Christmas Day 2014 – Sermon

Come with me to Bethlehem. Come and see the babe in the manger. Come and worship and adore the Lord of Heaven and Earth with the shepherds at the manger.

But don’t come with me to Bethlehem of Judea. Not yet anyway.

Come with me instead in your mind to the city of Venice where I had part of my main holiday this year.

I stepped off the train and walked out of the station and gasped at the scene in front of me. The grand canale, the vaporetto water busses. The astonishing modern Canalettoesque scene. A city completely without roads and cars.

And I quickly got used to it and started to enjoy finding my way about down the little alleys and along the byways along the canals.

Now, some of you will have been to Venice yourself. You’ll know that walking about can be a bit of a struggle.

It is crowded and busy. The pathways are narrow and crowded. And it is insanely pretty so you just want to stop and gaze at everything.

And everyone is feeling the heat and everyone needs to pause for breath sometimes.

And one of the hazards are the bridges that you have to use to get over the canels. Every hundred and fifty yards or so you go up steps and over the bridge and down steps.

And that adds to the weariness.

And this year there is an added hazard on the bridges of Venice. Not just people sitting on their suitcases having an ice-cream and getting in everyone’s way. Not just people stopping to admire the view. No, there’s something new.

Someone has come up with one of those bright ideas which seems like such a good idea until you see it in practise.

Someone has come up with a pole a couple of feet long, upon which you can mount your phone or camera to allow you to take photographs of yourself with a background view behind you.

And there’s nothing so pretty as the Venetian canals and so people stand on those bridges waving these dangerous sticks about trying to get the perfect picture of themselves, a canal and the whole of St Mark’s Basilica in the frame of a small smartphone.

Yes – this is the year of the selfie and tourist spots like Venice are falling victim to the selfie pole menace. For sometimes you could barely get across a bridge without being poked or prodded by one of these infernal poles.

Well, Venice is lovely. I completely fell in love with it. But oh, it can hard work.

And so it was one day I found myself going along the alleyways in the heat, up and down the bridges and through the crowds. And I was hot and tired. And I needed a rest.

Well the only thing to do in Venice when you need a rest is to slip into a church. Cool marble and shade from the sun was what I needed and so I pushed open the door of one of the many churches and found my way inside.

And immediately I realised that I was in one of the churches that has significant pieces of art. I was hot and bothered so I don’t remember whether it was a San Maggiore or a San Benedissimus or what it was. And I’d seen so much art that I’d long since stopped being able to remember which was a Giotto and which was a Tintoretto.

But I knew what was featured in the large painting in this particular church. It was at once completely familiar.

The adoration of the shepherds in Bethlehem.

Instantly recognisable. Somehow the image of the poor shepherds worshipping at the manger had appealed to some Venetian dignitary with enough money to commission art big enough to fill a wall.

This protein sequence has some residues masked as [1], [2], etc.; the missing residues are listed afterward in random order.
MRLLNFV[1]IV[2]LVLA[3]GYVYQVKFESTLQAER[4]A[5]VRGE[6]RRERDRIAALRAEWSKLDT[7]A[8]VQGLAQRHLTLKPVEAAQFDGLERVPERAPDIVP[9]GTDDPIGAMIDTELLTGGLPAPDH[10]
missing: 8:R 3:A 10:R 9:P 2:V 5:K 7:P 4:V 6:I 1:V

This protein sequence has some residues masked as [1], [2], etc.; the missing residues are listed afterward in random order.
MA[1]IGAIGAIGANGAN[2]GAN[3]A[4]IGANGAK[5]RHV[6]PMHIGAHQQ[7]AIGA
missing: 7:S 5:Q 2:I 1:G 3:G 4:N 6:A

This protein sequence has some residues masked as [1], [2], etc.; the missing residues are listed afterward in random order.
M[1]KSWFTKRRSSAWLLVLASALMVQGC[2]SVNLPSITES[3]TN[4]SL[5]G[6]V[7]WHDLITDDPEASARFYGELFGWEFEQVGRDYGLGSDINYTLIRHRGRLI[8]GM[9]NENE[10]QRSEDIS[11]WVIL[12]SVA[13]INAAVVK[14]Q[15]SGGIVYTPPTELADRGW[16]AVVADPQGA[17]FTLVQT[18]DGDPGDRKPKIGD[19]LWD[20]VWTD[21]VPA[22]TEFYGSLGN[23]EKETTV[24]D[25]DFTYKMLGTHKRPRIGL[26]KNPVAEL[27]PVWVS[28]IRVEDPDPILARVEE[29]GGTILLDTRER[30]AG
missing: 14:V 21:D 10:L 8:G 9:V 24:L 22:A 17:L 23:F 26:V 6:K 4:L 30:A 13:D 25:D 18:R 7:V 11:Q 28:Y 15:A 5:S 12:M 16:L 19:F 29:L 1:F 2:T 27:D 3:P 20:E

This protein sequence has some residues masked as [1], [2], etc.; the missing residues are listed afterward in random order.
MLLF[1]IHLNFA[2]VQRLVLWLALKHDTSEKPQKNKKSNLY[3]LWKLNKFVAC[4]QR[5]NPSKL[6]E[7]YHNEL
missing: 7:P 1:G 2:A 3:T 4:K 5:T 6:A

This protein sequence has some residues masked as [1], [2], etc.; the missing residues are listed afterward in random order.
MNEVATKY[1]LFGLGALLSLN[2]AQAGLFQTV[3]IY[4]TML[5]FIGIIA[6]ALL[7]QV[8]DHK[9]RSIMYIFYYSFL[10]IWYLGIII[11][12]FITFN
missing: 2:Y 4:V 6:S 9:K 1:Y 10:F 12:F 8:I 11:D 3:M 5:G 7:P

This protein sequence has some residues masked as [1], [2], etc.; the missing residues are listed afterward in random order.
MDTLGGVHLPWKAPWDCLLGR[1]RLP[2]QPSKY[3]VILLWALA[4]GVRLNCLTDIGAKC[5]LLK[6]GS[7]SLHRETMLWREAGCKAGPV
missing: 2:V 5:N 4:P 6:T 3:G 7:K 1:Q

And in the picture were the holy family – Joseph, Mary and the babe.

And in front of the picture, with their backs turned away, looking towards me was another family. Guiseppe, Maria and a rather hot and bothered babe.

And the parents stood there in front of the great piece of art smiling.

The family stood there grinning but with their backs to the great painting.

For as they stood, the father was holding one of those selfie poles to ensure that they could get a picture of what mattered to them that day.

There they were. This modern hot and bothered family putting themselves into the scene with the holy and beloved family. Putting themselves into Bethlehem.

Come with me to Bethlehem.

Come with me to Bethlehem and put yourself in the scene.

For if the shepherds are invited then so are you.

The invitation to the shepherds are a clue that God was setting up an open, inclusive and welcoming stable.

For shepherds were not smart but scruffy. They were not respectable but rapscallions. They were not gentry but general riff raff.

But the word came to the shepherds that something was going on. God had come into their neck of the woods and they had better pick themselves up and rush down and see what it was all about. The invitation to the shepherds implies that anyone is welcome.

Come with me to Bethlehem and put yourself into the scene. For you are invited too.

You are invited to know that God has come into your world.

You are invited to know that God has come close to you.

You are invited to know that God is near to you.

And in Glasgow this week we need to know that God is near us, that God loves us and that God is right beside us – no matter what.

All those selfie photographs in Venice and no doubt every other tourist spot speak of the desire to put ourselves into the picture.

But we are already made in the image and likeness of God.

A God who chose to put his own self into the picture; who opted to enter into our frame of reference.

God came into the world long ago so that I could tell you right now that God is here in this city today.

For the word of God in scripture, for the word of God in Glasgow, for the word of God within us.

Thanks be to God.

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